Cleaning soot off drums

greenstar323

Senior Member
I practice at my bandmates house and they have two drum sets down in their basement, but keep asking me to leave one of my kits there. Their previous apartment caught fire and while I think the drums were okay, they are COVERED in soot. I mean heavy black dirt. I'd like to offer to clean them and put new heads on to avoid leaving a precious drum set there ;)

I know soot is very hard to clean. We tried cleaning soot off my mom's ceiling once and it all kind of just gets wiped around and never comes off.... we ended up repainting.

Back on topic! How does one go about specifically cleaning soot off drums and hardware? (Yes, I've searched on here for how to clean drums, but it seems like it's just people asking how to make their drums more shiny).

They are cheap Pearl exports but I feel I am up to the task of completely taking them apart and cleaning. They have wrap if that matters. I'm thinking just some good ol' windex? Maybe baby wipes?
 

tcspears

Gold Member
This whole story is a little weird; if they already have to sets, why do they need another one?! I think you are on the right track just fixing up their kit...

to clean soot:
1. you want to use a vacuum with a brush to get any debris clear
2. Take a dry cleaning sponge and wipe in the same direction to remove as much of the soot/stain as you can. (You may need a couple of sponges as they lose their effectiveness once they turn black)
3. I use vinegar and water, but you can also use dish soap and warm water. Using a sponge, follow the same direction that you used with the dry sponge

after a few passes with the wet sponge, you should be soot free.
 

crispycritters

Senior Member
It is an easy job - just laborious and not particularly exciting.

Take them outdoors! Remove the hardware and heads.

All the hardware will be easy to clean - use a fairly strong solution of water and regular dishwashing liquid, and a good supply of clean cloths. You will probably have to wash the hardware a few times, and constantly wash out or change the cloth, but reqular dishwashing detergent solution will remove soot fairly easily. After washing down a few times, dry thoroughly and finally clean up the hardware with a metal polish.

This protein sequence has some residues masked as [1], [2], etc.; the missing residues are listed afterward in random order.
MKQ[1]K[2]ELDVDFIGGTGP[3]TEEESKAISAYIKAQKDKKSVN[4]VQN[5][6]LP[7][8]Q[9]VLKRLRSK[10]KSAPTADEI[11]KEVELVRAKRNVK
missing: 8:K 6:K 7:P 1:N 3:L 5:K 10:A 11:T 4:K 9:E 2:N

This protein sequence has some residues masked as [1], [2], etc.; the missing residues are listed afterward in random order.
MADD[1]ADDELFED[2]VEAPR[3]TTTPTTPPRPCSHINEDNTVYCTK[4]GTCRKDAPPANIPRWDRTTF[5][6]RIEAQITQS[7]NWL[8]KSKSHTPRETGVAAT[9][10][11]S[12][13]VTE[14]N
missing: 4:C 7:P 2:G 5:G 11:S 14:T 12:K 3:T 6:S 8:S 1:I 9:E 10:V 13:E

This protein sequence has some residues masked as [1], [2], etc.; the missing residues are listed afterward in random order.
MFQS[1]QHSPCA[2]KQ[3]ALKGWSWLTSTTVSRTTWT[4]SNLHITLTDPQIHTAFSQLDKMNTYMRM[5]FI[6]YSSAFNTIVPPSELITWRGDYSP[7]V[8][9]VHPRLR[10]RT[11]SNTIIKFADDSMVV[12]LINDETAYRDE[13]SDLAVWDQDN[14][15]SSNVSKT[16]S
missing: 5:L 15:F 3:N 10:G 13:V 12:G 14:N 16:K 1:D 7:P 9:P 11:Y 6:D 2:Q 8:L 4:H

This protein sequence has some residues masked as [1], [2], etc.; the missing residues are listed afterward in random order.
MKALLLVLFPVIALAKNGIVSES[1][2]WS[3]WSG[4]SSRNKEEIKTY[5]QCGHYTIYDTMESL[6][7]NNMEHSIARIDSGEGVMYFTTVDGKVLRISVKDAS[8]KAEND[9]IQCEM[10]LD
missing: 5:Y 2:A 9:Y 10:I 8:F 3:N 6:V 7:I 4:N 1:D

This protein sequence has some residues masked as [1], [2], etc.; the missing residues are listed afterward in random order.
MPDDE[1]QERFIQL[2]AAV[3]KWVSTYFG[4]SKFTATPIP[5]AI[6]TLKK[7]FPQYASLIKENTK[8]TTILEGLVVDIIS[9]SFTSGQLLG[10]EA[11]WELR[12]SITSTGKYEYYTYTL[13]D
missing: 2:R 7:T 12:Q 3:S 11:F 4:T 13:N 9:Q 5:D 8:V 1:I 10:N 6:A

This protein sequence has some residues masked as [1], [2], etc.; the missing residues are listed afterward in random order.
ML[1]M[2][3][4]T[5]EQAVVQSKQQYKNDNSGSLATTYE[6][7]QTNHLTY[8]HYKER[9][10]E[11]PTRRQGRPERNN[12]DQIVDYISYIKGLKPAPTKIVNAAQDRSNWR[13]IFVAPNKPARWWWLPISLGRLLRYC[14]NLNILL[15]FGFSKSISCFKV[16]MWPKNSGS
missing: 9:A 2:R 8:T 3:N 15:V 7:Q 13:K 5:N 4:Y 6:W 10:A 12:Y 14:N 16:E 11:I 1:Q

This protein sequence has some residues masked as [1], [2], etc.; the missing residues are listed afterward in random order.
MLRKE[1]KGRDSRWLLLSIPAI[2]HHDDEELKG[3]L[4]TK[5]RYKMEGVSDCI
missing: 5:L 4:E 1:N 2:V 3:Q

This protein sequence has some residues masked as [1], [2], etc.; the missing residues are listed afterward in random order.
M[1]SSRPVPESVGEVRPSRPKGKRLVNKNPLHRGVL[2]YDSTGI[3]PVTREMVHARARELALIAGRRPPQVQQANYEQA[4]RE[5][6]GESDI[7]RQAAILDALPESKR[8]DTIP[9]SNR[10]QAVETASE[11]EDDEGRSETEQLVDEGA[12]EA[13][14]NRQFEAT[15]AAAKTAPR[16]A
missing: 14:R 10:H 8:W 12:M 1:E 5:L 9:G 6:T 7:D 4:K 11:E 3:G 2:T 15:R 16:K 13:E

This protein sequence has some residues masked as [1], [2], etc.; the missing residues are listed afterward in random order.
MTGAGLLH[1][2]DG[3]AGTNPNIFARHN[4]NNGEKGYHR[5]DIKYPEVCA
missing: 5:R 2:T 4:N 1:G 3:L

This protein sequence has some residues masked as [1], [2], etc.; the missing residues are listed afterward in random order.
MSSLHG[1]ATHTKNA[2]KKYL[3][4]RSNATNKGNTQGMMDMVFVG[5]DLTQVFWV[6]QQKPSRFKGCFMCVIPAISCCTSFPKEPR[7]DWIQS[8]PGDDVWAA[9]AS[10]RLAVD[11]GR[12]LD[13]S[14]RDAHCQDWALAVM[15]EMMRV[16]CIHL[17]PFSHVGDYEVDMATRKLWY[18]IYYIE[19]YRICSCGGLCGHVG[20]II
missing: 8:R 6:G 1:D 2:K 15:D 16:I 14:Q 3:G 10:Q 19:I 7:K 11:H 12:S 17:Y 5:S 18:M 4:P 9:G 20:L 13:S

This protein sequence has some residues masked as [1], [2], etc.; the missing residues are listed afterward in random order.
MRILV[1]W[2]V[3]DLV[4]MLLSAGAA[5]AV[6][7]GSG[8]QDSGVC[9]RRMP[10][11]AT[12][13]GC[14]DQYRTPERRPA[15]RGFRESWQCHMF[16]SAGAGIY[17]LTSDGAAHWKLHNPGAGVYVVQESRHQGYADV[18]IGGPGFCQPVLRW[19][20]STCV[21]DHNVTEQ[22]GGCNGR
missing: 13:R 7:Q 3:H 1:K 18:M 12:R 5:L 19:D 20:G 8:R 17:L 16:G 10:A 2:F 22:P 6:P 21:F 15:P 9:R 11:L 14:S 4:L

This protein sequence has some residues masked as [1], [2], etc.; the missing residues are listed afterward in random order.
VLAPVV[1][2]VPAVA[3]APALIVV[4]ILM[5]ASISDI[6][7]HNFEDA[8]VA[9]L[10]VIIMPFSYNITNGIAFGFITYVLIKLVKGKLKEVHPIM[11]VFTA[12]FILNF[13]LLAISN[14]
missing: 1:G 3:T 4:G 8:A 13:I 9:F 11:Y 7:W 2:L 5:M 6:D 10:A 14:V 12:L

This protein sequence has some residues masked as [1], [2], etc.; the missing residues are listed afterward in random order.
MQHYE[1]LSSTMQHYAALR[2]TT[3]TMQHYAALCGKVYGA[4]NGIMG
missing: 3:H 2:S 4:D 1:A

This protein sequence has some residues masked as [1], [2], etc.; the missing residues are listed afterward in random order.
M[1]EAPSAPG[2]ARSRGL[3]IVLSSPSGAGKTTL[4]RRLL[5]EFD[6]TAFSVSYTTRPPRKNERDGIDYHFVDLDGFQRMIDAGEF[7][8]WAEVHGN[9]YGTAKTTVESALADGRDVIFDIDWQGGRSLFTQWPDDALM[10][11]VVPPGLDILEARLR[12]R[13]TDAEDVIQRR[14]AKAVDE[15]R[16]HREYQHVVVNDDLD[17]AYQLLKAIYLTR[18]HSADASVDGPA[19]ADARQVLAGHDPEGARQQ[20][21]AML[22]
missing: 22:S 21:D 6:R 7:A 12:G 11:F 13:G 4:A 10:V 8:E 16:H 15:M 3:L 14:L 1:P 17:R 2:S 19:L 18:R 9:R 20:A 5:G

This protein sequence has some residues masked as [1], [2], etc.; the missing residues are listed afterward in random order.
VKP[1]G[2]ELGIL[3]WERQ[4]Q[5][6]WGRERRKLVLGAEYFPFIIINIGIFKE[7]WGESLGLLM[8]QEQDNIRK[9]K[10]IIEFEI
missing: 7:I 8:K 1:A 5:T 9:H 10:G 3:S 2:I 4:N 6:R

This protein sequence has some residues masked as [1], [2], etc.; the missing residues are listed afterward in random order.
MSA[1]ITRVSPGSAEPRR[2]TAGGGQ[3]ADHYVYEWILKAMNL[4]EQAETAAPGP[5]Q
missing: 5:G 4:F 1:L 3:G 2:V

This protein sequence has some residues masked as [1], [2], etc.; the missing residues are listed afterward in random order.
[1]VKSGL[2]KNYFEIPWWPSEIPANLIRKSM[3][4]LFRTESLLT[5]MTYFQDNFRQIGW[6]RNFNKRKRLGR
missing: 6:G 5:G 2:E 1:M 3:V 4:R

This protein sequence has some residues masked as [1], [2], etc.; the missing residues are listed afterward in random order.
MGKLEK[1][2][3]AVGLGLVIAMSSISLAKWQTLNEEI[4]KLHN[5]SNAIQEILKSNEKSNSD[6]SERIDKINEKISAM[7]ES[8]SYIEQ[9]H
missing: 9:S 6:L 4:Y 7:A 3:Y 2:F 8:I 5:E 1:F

If the shells are wrapped then wash the wraps just the same as the hardware, be careful not to soak the wood. for the inside of the shells (if they stink - they may be ok) do the same with a moist cloth and keep repeating the process - again don't soak the wood. Keep drying off the shells after each wipe down. Just keep repeating the process - they will clean up.

If the heads aren't shot you can wash them down same as the hardware. Washing detergent and water won't harm mylar.

Good luck.

Why didn't the owner attempt to clean them?.
 

greenstar323

Senior Member
They have an e-kit I usually play on when we jam because I often don't feel like dragging over a whole kit every time we play together, but I also prefer to play on the real thing so I go back and forth between that and dragging my set over. (There is no room at my house for rehearsal).

I don't think they are being weird its more of a "we want you to play a real kit but are trying not to be rude and telling you to bring your own everytime". Both kits are covered in soot. I think they just don't know how to go about taking care of it, plus they don't really play drums so they don't care if they sit in the corner. I genuinely don't mind cleaning it for them because if anything it benefits me and saves me time in lugging a real kit to their house. We are all good friends so again... it didn't strike me as odd.

They have lots of random gear lol. I think they are just avid gear collectors? But they know absolutely NOTHING about drums. At a practice they once asked me if I knew how to tune drums as if this was some big phenomenon.

Anyway... good advice on here guys!
 

FreDrummer

Silver Member
...Take a dry cleaning sponge and wipe in the same direction to remove as much of the soot/stain as you can. (You may need a couple of sponges as they lose their effectiveness once they turn black)
We had some smoke damage in our house a few years ago. The insurance company brought in a professional disaster clean-up crew (ours was local, but Servicemaster and ServPro are well known national franchises). They used some type of dry sponge for cleanup. Perhaps you could call one of these firms for advice?
 

T.Underhill

Pioneer Member
After vacuuming as much debris as possible just ensure whatever cleaner you choose emulsifies the dirt. Detergent does it with bubbles, other 'dry washes' used on cars do it was well. That way you're not smearing granules across the wrap and creating scratches and swirls.
 

bonerpizza

Silver Member
If you want to keep the wrap on the drums I'd recommend Windex as a good starting point try scrubbing it off with a sponge and see how that works, you might have to make a few passes at it.
If that doesn't work then try something more abrasive but not too abrasive so you don't destroy the wrap.
MY suggestion would be to take them apart and re-wrap them or paint them.

With the hardware try Bar Keepers Friend powder. Mix it with some water and scrub the hardware with a sponge then rinse it with water and dry it with a towel, after a few passes the hardware should be looking good again.
 
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